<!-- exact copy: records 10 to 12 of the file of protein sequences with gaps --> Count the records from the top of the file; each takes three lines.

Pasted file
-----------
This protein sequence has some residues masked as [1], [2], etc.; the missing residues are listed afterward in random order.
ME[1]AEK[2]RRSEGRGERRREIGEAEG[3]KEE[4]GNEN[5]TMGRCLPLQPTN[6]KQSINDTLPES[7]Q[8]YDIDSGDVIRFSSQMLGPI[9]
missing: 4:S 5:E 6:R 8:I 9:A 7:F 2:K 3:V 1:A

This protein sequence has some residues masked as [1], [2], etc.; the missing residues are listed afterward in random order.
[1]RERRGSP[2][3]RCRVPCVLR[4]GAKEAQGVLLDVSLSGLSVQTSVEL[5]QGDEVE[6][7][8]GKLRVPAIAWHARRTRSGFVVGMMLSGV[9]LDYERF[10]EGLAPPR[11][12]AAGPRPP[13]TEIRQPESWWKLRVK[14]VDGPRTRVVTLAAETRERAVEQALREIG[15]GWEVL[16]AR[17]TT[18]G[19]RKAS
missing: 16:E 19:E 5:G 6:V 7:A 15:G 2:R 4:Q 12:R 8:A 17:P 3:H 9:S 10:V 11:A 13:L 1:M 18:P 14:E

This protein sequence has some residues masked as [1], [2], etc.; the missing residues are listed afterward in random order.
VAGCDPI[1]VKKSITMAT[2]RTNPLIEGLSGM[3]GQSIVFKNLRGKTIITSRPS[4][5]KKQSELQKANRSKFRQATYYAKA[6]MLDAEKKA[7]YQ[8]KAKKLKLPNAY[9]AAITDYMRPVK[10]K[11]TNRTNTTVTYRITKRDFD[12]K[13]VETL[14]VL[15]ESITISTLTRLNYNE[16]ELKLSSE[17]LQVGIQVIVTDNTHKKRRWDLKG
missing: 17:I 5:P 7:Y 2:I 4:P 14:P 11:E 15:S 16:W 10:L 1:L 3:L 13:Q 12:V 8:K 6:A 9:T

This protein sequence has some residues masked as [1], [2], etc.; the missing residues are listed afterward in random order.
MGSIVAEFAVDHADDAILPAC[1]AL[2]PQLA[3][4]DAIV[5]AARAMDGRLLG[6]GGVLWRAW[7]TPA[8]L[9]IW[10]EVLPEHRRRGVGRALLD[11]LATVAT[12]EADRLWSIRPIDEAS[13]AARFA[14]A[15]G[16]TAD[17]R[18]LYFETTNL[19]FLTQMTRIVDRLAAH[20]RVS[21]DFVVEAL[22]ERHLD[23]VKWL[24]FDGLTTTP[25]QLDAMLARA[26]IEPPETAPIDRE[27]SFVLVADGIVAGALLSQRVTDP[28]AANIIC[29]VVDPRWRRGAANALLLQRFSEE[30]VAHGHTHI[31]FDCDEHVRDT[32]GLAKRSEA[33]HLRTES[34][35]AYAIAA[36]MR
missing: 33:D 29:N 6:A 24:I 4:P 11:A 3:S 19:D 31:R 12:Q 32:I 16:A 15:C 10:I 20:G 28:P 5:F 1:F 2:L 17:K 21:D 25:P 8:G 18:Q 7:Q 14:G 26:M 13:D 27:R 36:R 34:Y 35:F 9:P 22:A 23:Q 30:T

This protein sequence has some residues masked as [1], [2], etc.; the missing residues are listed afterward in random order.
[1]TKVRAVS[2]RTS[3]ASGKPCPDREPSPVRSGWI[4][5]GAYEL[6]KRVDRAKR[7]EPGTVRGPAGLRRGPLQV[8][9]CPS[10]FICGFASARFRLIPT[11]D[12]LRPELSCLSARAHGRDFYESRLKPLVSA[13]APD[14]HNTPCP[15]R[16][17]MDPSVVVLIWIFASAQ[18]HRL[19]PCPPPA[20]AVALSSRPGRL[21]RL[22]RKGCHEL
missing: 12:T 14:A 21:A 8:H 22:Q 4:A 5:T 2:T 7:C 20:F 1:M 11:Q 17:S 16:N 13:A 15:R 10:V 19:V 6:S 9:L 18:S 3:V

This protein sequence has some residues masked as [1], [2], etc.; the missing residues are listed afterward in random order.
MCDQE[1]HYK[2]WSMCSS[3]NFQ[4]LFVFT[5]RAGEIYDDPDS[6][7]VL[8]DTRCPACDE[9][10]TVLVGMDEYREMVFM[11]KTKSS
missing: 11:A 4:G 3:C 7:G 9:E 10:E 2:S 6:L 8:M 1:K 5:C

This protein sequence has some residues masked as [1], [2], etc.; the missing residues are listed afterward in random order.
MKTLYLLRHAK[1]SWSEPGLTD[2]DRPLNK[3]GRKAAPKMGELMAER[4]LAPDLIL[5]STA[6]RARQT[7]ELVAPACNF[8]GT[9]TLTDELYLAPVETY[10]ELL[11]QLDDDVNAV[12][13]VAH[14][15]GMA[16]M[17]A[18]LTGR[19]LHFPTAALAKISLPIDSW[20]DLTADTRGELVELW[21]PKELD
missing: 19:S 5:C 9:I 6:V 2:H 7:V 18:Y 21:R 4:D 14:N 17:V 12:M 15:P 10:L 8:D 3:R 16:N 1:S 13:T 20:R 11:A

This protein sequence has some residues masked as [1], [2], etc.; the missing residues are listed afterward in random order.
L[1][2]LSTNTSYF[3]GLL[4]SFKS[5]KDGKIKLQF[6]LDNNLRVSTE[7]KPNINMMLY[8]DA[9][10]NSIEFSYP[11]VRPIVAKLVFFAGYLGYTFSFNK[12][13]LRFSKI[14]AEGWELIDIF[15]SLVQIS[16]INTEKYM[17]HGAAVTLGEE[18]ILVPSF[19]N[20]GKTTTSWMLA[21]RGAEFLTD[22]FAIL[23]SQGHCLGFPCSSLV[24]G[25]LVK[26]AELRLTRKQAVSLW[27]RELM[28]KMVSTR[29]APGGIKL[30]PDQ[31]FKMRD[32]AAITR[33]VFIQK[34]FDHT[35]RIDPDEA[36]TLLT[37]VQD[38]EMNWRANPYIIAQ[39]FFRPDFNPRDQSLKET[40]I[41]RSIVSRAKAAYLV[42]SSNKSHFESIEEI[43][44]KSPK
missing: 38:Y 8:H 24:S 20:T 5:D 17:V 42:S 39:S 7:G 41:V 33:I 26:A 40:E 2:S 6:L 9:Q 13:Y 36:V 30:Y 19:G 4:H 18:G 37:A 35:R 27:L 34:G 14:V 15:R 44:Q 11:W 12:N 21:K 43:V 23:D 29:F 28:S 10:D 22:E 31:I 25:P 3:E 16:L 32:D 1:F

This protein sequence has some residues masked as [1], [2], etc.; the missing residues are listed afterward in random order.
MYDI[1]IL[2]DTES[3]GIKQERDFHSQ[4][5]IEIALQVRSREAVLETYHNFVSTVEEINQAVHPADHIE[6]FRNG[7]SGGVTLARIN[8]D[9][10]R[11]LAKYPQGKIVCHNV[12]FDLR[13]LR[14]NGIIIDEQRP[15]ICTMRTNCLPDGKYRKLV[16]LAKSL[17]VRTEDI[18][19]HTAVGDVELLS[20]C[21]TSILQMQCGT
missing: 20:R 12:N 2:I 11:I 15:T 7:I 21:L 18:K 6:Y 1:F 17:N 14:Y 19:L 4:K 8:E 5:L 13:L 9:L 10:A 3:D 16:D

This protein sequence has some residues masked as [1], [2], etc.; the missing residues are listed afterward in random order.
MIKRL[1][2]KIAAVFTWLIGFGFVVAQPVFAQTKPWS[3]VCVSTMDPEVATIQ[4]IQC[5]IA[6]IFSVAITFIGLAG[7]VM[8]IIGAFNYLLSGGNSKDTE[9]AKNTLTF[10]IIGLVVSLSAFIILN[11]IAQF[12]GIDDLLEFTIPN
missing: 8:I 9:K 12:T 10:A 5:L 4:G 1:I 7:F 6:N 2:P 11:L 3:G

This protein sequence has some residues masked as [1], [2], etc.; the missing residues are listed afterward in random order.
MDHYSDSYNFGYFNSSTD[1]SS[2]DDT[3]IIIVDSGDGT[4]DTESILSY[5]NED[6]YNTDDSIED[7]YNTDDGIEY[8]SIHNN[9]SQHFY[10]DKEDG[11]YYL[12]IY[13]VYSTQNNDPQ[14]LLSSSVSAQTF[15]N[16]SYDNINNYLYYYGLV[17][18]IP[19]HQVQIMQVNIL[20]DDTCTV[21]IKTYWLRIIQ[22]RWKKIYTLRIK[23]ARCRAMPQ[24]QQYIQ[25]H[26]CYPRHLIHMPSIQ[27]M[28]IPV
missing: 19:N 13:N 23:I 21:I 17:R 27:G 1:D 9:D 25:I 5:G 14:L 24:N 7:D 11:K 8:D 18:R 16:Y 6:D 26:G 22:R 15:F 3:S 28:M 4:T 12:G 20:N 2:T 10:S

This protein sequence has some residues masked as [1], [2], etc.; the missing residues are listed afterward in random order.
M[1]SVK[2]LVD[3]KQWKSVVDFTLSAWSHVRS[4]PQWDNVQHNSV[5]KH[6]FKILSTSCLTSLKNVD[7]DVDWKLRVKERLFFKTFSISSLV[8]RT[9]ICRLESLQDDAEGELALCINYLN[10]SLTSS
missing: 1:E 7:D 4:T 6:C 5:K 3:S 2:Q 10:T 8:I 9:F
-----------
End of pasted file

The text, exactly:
This protein sequence has some residues masked as [1], [2], etc.; the missing residues are listed afterward in random order.
MIKRL[1][2]KIAAVFTWLIGFGFVVAQPVFAQTKPWS[3]VCVSTMDPEVATIQ[4]IQC[5]IA[6]IFSVAITFIGLAG[7]VM[8]IIGAFNYLLSGGNSKDTE[9]AKNTLTF[10]IIGLVVSLSAFIILN[11]IAQF[12]GIDDLLEFTIPN
missing: 8:I 9:K 12:T 10:A 5:L 4:G 1:I 7:F 6:N 2:P 11:L 3:G

This protein sequence has some residues masked as [1], [2], etc.; the missing residues are listed afterward in random order.
MDHYSDSYNFGYFNSSTD[1]SS[2]DDT[3]IIIVDSGDGT[4]DTESILSY[5]NED[6]YNTDDSIED[7]YNTDDGIEY[8]SIHNN[9]SQHFY[10]DKEDG[11]YYL[12]IY[13]VYSTQNNDPQ[14]LLSSSVSAQTF[15]N[16]SYDNINNYLYYYGLV[17][18]IP[19]HQVQIMQVNIL[20]DDTCTV[21]IKTYWLRIIQ[22]RWKKIYTLRIK[23]ARCRAMPQ[24]QQYIQ[25]H[26]CYPRHLIHMPSIQ[27]M[28]IPV
missing: 19:N 13:N 23:I 21:I 17:R 27:G 1:D 9:D 25:I 5:G 14:L 24:N 7:D 11:K 8:D 18:R 16:Y 6:D 26:G 22:R 15:F 3:S 28:M 4:T 12:G 20:N 2:T 10:S

This protein sequence has some residues masked as [1], [2], etc.; the missing residues are listed afterward in random order.
M[1]SVK[2]LVD[3]KQWKSVVDFTLSAWSHVRS[4]PQWDNVQHNSV[5]KH[6]FKILSTSCLTSLKNVD[7]DVDWKLRVKERLFFKTFSISSLV[8]RT[9]ICRLESLQDDAEGELALCINYLN[10]SLTSS
missing: 1:E 7:D 4:T 6:C 5:K 3:S 2:Q 10:T 8:I 9:F